Oil gets its feet wet

Oil prices remained close to their lowest levels in four months, following OPEC+'s decision to increase its supply by the end of the year. At the same time, US crude oil and fuel inventories rose, sending a second negative signal.

Brent crude is now trading below USD 78 a barrel, having exceeded USD 90 two months earlier. At the same time, WTI was trading at USD 73. Both contracts lost almost a dollar on Tuesday, reaching their lowest levels since the beginning of February. On Monday, they had plunged by USD 3 each.

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The drop follows the announcement by the Organization of the Petroleum Exporting Countries and its allies of plans to increase supply from October, despite recent signs of weakening demand growth. "Brent remains under pressure as part of the market continues to view OPEC's proposed timetable for voluntary cuts as a binding commitment to increase by 500,000 barrels per day in the fourth quarter of 2024, irrespective of the fundamental outlook for oil or sentiment at the end of the summer," explained Helima Croft, head of commodities research at RBC Capital, in a market note.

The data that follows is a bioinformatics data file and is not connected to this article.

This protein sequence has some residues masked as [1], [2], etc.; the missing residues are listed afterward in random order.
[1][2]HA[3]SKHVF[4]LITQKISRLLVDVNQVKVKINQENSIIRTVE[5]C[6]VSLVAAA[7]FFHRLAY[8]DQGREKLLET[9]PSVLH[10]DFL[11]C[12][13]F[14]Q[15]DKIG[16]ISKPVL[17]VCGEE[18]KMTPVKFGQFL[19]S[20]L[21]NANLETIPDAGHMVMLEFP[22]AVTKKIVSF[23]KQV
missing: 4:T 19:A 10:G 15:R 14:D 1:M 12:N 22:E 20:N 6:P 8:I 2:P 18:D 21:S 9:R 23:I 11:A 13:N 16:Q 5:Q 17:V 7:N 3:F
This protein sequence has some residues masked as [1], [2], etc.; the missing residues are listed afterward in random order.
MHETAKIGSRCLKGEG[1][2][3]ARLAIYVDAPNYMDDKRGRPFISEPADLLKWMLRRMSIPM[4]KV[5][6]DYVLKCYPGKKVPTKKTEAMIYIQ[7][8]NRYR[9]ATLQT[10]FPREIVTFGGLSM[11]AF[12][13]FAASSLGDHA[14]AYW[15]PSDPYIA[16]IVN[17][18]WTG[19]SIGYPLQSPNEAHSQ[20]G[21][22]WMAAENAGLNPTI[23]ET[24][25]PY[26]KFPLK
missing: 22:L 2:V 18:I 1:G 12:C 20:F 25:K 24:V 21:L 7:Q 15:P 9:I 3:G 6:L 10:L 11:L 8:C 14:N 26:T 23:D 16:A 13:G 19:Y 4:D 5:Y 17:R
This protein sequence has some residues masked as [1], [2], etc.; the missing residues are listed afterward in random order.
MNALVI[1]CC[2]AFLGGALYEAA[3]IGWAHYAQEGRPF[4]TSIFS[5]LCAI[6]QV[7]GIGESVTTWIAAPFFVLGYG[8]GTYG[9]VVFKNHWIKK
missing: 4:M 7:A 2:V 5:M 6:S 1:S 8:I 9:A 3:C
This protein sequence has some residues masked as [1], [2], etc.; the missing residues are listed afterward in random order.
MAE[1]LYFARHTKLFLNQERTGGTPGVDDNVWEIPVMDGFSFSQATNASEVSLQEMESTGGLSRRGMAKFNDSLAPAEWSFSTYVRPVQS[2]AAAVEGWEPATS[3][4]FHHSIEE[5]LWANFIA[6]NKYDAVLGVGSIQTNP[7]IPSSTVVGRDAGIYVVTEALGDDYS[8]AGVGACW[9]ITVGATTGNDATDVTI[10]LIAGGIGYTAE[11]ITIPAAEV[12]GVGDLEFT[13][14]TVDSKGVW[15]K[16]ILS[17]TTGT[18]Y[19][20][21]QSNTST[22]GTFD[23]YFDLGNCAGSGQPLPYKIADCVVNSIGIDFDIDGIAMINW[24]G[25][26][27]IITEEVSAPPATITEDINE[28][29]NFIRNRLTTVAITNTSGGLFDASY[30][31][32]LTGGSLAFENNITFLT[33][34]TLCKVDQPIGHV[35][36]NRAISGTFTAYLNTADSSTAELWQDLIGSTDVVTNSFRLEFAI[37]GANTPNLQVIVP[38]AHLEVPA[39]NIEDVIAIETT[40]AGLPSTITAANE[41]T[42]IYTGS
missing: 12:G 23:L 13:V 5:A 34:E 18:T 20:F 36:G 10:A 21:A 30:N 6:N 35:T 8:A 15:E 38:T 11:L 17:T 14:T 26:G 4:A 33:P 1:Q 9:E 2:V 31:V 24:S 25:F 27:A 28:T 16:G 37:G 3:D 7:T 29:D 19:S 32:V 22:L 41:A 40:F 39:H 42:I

However, Saudi Energy Minister Prince Abdulaziz bin Salman said OPEC+ would pause the rollout of cuts or cancel them if demand wasn't strong enough to absorb the barrels. "OPEC+ has made it clear that the return of these barrels to the market may be halted if market conditions do not allow for this additional supply. However, it is questionable how long some members will be prepared to retain a substantial share of supply in the market and cede market share to non-OPEC+ producers", says Warren Patterson, head of commodities at ING.

In the United States, inventories of crude oil, gasoline and distillates rose last week, according to sources citing figures from the American Petroleum Institute. The API figures show that crude inventories rose by more than 4 million barrels in the week ending May 31, compared with a 2.3 million barrel decline forecast by analysts in a Reuters poll. Independent energy analyst Tim Evans wrote that the crude figures in the API report "represent a clear bearish surprise".

An overview of the commodities

In precious metals, the trend has been clearly downward for the past week, with silver falling sharply.

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Industrial metals have also been on a downward trend, clearly affected by the latest mediocre economic data from China and the United States.

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As for agricultural markets, the mood continues to differ from one product to another. The explosion in cocoa prices in recent months was followed by consolidation, but prices have recovered significantly since mid-May. Over the recent period, coffee has also shown signs of recovery (note that the scale is different from that of metals).

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